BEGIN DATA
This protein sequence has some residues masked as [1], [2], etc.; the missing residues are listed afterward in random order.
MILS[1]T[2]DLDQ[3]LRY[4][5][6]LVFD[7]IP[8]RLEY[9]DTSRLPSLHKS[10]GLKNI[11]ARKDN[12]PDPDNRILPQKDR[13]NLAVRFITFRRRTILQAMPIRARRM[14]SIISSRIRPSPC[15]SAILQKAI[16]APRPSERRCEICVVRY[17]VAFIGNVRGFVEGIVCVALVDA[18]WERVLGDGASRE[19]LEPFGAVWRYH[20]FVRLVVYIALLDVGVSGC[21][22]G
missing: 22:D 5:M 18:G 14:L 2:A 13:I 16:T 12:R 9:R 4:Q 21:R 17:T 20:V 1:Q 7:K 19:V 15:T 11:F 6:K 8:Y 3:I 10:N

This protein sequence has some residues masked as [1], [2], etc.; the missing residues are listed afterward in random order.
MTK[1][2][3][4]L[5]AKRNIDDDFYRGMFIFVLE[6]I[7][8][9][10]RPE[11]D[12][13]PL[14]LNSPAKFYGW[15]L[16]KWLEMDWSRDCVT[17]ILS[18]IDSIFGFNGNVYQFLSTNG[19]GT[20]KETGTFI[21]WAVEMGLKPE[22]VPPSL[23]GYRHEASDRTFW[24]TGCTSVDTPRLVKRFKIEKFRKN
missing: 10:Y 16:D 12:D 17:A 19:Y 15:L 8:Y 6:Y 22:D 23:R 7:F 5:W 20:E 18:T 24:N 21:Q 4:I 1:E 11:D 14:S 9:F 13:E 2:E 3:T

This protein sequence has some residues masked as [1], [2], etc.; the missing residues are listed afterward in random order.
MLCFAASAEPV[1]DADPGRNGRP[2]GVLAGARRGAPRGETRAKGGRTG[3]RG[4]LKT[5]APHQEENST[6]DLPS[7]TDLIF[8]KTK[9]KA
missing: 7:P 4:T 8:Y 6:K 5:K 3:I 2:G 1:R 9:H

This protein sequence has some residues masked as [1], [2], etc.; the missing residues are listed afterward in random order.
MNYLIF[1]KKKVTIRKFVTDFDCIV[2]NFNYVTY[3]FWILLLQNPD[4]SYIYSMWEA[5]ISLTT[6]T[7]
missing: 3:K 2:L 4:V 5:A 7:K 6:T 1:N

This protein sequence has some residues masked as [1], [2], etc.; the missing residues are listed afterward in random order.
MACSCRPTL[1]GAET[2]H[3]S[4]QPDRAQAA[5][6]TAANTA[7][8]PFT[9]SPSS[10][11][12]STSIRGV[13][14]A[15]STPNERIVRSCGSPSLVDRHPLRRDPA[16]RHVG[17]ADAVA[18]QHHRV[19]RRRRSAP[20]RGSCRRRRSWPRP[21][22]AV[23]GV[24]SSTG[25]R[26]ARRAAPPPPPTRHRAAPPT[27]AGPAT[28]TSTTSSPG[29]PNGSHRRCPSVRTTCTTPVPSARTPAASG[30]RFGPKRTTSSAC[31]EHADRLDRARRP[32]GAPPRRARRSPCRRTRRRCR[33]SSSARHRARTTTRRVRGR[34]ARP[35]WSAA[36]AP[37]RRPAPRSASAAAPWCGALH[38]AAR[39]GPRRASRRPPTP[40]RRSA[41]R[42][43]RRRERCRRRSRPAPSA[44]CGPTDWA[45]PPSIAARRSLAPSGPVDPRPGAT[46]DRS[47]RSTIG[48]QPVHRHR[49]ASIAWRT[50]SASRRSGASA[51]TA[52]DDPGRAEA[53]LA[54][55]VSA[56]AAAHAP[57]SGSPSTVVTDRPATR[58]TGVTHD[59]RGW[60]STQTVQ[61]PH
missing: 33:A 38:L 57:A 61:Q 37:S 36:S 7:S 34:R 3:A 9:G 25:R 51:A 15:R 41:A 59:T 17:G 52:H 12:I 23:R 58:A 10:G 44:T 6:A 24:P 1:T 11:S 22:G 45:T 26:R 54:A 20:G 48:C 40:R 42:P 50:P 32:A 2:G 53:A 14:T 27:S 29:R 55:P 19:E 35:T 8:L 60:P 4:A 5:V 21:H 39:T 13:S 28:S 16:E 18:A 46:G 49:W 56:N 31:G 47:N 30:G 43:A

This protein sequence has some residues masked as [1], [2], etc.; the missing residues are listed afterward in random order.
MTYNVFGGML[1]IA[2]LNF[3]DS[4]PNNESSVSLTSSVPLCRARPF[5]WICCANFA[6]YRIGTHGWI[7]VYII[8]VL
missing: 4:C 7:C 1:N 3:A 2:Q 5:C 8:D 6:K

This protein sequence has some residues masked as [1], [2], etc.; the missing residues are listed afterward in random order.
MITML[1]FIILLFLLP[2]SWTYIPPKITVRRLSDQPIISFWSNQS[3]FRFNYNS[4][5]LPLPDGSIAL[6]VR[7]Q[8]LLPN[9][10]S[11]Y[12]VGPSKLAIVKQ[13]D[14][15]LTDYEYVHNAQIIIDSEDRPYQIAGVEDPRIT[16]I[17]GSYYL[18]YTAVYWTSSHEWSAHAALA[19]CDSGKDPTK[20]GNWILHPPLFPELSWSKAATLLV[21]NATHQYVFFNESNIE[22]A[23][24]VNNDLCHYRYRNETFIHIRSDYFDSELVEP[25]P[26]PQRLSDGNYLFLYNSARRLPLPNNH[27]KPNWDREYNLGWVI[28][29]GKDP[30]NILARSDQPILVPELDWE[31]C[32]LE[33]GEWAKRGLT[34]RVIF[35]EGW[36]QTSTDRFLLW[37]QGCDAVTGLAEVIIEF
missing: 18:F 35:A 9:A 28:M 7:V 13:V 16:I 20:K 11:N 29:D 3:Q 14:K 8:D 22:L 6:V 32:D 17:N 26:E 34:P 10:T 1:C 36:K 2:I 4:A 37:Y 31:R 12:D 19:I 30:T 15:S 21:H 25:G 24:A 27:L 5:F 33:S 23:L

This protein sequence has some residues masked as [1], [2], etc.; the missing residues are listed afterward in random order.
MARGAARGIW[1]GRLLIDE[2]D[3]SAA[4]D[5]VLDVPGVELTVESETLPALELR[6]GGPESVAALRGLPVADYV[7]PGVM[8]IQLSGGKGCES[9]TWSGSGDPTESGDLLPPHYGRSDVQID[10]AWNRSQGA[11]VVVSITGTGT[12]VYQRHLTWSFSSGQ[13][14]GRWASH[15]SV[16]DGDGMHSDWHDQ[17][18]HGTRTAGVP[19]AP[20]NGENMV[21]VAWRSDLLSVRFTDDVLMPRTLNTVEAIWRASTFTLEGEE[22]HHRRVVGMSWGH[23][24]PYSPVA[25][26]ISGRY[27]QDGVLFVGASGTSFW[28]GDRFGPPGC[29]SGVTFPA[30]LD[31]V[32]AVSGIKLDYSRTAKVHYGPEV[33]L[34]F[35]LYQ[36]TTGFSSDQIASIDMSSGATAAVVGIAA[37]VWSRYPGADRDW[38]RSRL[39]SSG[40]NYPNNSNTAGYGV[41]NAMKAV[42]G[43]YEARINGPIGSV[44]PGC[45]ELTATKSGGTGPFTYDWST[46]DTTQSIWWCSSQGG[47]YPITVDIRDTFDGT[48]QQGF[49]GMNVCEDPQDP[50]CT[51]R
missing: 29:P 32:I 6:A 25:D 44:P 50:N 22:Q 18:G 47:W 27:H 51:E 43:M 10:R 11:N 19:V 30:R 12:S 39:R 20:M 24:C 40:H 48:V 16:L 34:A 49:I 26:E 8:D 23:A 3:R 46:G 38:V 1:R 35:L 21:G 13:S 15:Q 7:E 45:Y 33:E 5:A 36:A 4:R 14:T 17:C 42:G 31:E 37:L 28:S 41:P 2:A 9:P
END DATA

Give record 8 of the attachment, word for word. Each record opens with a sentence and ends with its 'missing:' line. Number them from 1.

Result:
This protein sequence has some residues masked as [1], [2], etc.; the missing residues are listed afterward in random order.
MARGAARGIW[1]GRLLIDE[2]D[3]SAA[4]D[5]VLDVPGVELTVESETLPALELR[6]GGPESVAALRGLPVADYV[7]PGVM[8]IQLSGGKGCES[9]TWSGSGDPTESGDLLPPHYGRSDVQID[10]AWNRSQGA[11]VVVSITGTGT[12]VYQRHLTWSFSSGQ[13][14]GRWASH[15]SV[16]DGDGMHSDWHDQ[17][18]HGTRTAGVP[19]AP[20]NGENMV[21]VAWRSDLLSVRFTDDVLMPRTLNTVEAIWRASTFTLEGEE[22]HHRRVVGMSWGH[23][24]PYSPVA[25][26]ISGRY[27]QDGVLFVGASGTSFW[28]GDRFGPPGC[29]SGVTFPA[30]LD[31]V[32]AVSGIKLDYSRTAKVHYGPEV[33]L[34]F[35]LYQ[36]TTGFSSDQIASIDMSSGATAAVVGIAA[37]VWSRYPGADRDW[38]RSRL[39]SSG[40]NYPNNSNTAGYGV[41]NAMKAV[42]G[43]YEARINGPIGSV[44]PGC[45]ELTATKSGGTGPFTYDWST[46]DTTQSIWWCSSQGG[47]YPITVDIRDTFDGT[48]QQGF[49]GMNVCEDPQDP[50]CT[51]R
missing: 29:P 32:I 6:A 25:D 44:P 50:N 22:Q 18:G 47:W 27:H 51:E 43:M 10:R 11:N 19:V 30:R 12:S 39:R 20:M 24:C 40:H 48:V 16:L 34:A 49:I 26:E 8:D 23:A 3:R 46:G 38:V 1:R 35:L 21:G 13:S 15:Q 7:E 45:Y 33:E 5:A 36:A 4:R 14:T 17:C 42:G 31:E 37:L 28:S 41:P 2:A 9:P